Industry 4IR and flexibility: myth or legend? How new technologies are changing automotive production processes

Type de publication:

Conference Paper


Gerpisa colloquium, Detroit (2020)


Industry 4IR and flexibility: myth or legend? How new technologies are changing automotive production processes

Guendalina Anzolin
University of Urbino and IIPP University College London

The introduction of new technologies is already shaping new dynamics in manufacturing sectors. The automotive industry has always been a fertile field for the introduction of new production technologies -even and more so with automated technologies. The emergence of 4IR technologies, and their embeddedness in their production structure e.g. the smart factory, calls for a deeper analysis of how these technologies are reshaping process, product and labour dynamics. This contribution intends to examine the effects of new technologies, with a privileged focus on industrial robots, on automotive production processes. More specifically, this contribution focuses on the two concepts of flexibility and continuous vs batch production processes, how the concept of flexibility is evolving with the deployment of new technologies and what is the impact of new technologies on possible changes along the type of production lines automotive companies set up. The analysis of our data led to first interesting results on differences along the value chain, especially between final assemblers (OEMs) and suppliers. We see that what is true inside the OEMs, may be different for suppliers. The organisation of production differs along the value chain due to cost, power and production structures and these peculiarities make even more important to unpack different processes and see where the industry is going.

Purpose – Research Question
Specifically, and with a focus on robotisation, this methodology allows to disentangle three main research questions: i) what are the main drivers behind robots’ adoption? ii) what are the main implications for automotive production processes? i.e. does the technology push towards continuous or batch processes? Is it commodity and/or value chain specific? iii) Is flexibility an objective when companies introduce new technologies?

This study draws on a four months period research of the automotive industry in South Africa with a focus on technology adoption. The use of a qualitative in-depth methodology allows to analyse mechanisms behind the introduction of new technologies, and their impact on production processes. We collected more than 35 semi-structured interviews, being able to access six out of seven OEMs present in the South African context and a number of suppliers manufacturing different commodities at different stages of the value chain. The semi-structured interviews were conducted through open-ended questions with emphasis on the specific topics of technology adoption. The selected interviewees are either part of the manufacturing division or in charge of plants direction and they are all considered very knowledgeable on automated manufacturing due to their specific engineering background and several years of experience.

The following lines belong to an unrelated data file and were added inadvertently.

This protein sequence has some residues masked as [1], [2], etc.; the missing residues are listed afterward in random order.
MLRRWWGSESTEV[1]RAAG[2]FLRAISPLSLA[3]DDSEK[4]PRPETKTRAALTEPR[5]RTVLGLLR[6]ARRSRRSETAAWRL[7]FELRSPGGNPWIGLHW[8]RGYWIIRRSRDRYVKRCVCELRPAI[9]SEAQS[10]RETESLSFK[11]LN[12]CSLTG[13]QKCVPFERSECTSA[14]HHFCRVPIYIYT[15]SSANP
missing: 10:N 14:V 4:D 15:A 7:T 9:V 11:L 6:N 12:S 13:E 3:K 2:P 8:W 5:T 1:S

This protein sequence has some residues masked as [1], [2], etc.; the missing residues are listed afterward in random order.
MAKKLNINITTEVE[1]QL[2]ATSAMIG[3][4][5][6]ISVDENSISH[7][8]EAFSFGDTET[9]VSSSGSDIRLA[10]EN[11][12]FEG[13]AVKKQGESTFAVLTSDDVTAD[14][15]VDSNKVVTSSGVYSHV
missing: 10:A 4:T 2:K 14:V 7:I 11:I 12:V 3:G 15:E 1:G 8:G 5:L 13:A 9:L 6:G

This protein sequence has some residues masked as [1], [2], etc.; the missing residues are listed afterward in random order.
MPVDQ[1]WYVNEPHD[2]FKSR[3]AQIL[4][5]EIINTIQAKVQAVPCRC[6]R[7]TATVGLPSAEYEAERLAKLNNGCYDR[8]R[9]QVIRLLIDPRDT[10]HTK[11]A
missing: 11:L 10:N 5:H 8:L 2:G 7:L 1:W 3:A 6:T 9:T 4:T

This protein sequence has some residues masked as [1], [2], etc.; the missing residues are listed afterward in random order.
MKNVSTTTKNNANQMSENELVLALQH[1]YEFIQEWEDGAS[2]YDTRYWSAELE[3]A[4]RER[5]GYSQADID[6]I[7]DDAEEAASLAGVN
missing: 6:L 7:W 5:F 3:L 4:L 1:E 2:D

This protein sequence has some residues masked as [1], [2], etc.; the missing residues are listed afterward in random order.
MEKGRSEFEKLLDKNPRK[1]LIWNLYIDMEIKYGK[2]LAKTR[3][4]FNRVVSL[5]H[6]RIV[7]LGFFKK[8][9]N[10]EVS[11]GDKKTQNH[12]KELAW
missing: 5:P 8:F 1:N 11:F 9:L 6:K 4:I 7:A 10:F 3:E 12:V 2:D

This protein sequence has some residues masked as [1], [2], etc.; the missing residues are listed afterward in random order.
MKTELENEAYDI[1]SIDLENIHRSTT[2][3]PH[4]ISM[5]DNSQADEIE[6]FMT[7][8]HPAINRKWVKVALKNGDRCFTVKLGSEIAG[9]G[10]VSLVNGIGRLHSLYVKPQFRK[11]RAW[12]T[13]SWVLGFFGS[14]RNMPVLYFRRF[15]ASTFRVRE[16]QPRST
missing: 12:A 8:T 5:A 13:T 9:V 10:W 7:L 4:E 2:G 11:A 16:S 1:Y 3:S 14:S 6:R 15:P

The analysis of our interviews revealed three main findings. First, there is a different approach of OEMs and suppliers in terms of production processes restructuring with new technologies. OEMs tend to aim for rigidity in their production processes and they want to maintain (or recreate) buffers between different station in their production lines. They need to avoid with all means that one machine downturn could stop the entire line. On the contrary, suppliers are still looking to reach economies of scale and, when possible, new technologies help them to coordinate a continuous process with less degree of energy consumption and material waste. Second, OEMs are becoming plant-model specific. Our interviews with system integrators companies revealed a general tendency towards plant standardization where each plant tends to focus on the production of one or two model platforms, confirming the rigidity element. Third, flexible automation seems a statistical mirage, as it increases complexity in such a way that cannot be easily managed.

Practical and theoretical implications
The adoption of new technologies, and the complexity embedded in their use and deployment, has importance consequences in terms of what countries can do and to which extent. The existence of productive capabilities and the eco system ability to engage and innovate beyond the mere adoption of technologies is crucial. Our findings lead to several policy implications. First, companies that engage in the adoption of new technologies have to have high financial and production capabilities. Buying a machine is the first small step that needs to be followed by integration system and engineering capabilities. Second, new technologies are an important channel through which local suppliers can upgrade their position in their value chain -especially in emerging market- but this will only happen if they are ready to adopt machines that may be requested by the OEMs. Third, although appealing, the idea of leapfrogging does not seem to find empirical evidence, especially in light of the fact that new technologies require pre-existing capabilities for their adoption, use, maintenance and innovative deployment. A final remark is that, according to our findings, automotive companies – especially OEMs- are moving towards model specific plants and this is likely to have profound consequences both on the purely technological and geographical dynamics of the value chain.

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